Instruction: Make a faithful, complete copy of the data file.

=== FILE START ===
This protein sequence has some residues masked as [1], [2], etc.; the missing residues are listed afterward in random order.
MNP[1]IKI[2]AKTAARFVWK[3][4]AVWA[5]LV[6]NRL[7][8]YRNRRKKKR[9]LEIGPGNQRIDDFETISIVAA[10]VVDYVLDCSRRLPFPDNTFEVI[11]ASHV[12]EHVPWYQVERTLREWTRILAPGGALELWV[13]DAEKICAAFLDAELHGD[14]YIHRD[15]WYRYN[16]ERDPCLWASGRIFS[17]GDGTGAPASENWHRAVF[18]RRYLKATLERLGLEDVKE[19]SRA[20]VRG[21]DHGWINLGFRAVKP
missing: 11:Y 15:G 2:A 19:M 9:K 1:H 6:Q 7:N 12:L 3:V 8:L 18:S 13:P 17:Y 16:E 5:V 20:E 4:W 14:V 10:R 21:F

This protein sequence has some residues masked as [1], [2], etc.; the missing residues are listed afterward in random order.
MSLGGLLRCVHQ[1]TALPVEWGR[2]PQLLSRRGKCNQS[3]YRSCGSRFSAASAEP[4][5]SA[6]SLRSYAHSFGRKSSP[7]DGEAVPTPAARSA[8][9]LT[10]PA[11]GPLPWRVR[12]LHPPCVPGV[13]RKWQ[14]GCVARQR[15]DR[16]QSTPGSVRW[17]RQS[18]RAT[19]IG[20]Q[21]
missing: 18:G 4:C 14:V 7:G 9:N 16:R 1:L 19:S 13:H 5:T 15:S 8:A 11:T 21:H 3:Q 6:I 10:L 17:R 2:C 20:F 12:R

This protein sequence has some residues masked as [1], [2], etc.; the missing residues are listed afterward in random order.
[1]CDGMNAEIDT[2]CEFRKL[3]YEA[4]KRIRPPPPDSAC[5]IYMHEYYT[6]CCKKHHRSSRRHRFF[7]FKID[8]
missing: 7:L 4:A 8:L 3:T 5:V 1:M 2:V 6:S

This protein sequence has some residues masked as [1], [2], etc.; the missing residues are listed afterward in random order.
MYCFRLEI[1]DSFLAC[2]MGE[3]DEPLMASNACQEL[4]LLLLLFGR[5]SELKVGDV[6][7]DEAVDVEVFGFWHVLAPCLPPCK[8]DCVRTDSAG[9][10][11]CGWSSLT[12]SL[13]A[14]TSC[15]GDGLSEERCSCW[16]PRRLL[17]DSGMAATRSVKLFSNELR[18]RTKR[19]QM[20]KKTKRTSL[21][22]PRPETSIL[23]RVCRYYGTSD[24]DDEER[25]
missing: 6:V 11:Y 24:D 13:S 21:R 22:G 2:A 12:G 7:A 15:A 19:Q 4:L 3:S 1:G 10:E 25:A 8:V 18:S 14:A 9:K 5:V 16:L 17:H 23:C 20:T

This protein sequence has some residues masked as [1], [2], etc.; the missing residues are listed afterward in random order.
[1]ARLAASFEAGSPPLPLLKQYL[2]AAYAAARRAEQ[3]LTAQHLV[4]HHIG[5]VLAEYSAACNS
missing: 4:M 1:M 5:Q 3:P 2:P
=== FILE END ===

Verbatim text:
This protein sequence has some residues masked as [1], [2], etc.; the missing residues are listed afterward in random order.
MNP[1]IKI[2]AKTAARFVWK[3][4]AVWA[5]LV[6]NRL[7][8]YRNRRKKKR[9]LEIGPGNQRIDDFETISIVAA[10]VVDYVLDCSRRLPFPDNTFEVI[11]ASHV[12]EHVPWYQVERTLREWTRILAPGGALELWV[13]DAEKICAAFLDAELHGD[14]YIHRD[15]WYRYN[16]ERDPCLWASGRIFS[17]GDGTGAPASENWHRAVF[18]RRYLKATLERLGLEDVKE[19]SRA[20]VRG[21]DHGWINLGFRAVKP
missing: 11:Y 15:G 2:A 19:M 9:K 1:H 6:Q 7:N 12:L 3:V 8:L 18:S 13:P 17:Y 16:E 5:V 20:E 4:W 14:V 10:R 21:F

This protein sequence has some residues masked as [1], [2], etc.; the missing residues are listed afterward in random order.
MSLGGLLRCVHQ[1]TALPVEWGR[2]PQLLSRRGKCNQS[3]YRSCGSRFSAASAEP[4][5]SA[6]SLRSYAHSFGRKSSP[7]DGEAVPTPAARSA[8][9]LT[10]PA[11]GPLPWRVR[12]LHPPCVPGV[13]RKWQ[14]GCVARQR[15]DR[16]QSTPGSVRW[17]RQS[18]RAT[19]IG[20]Q[21]
missing: 18:G 4:C 14:V 7:G 9:N 16:R 1:L 19:S 13:H 5:T 15:S 8:A 11:T 21:H 3:Q 6:I 10:L 17:R 2:C 20:F 12:R

This protein sequence has some residues masked as [1], [2], etc.; the missing residues are listed afterward in random order.
[1]CDGMNAEIDT[2]CEFRKL[3]YEA[4]KRIRPPPPDSAC[5]IYMHEYYT[6]CCKKHHRSSRRHRFF[7]FKID[8]
missing: 7:L 4:A 8:L 3:T 5:V 1:M 2:V 6:S

This protein sequence has some residues masked as [1], [2], etc.; the missing residues are listed afterward in random order.
MYCFRLEI[1]DSFLAC[2]MGE[3]DEPLMASNACQEL[4]LLLLLFGR[5]SELKVGDV[6][7]DEAVDVEVFGFWHVLAPCLPPCK[8]DCVRTDSAG[9][10][11]CGWSSLT[12]SL[13]A[14]TSC[15]GDGLSEERCSCW[16]PRRLL[17]DSGMAATRSVKLFSNELR[18]RTKR[19]QM[20]KKTKRTSL[21][22]PRPETSIL[23]RVCRYYGTSD[24]DDEER[25]
missing: 6:V 11:Y 24:D 13:S 21:R 22:G 2:A 12:G 7:A 15:A 19:Q 4:L 3:S 1:G 10:E 25:A 8:V 18:S 14:A 9:K 5:V 16:L 17:H 23:C 20:T

This protein sequence has some residues masked as [1], [2], etc.; the missing residues are listed afterward in random order.
[1]ARLAASFEAGSPPLPLLKQYL[2]AAYAAARRAEQ[3]LTAQHLV[4]HHIG[5]VLAEYSAACNS
missing: 4:M 1:M 5:Q 3:P 2:P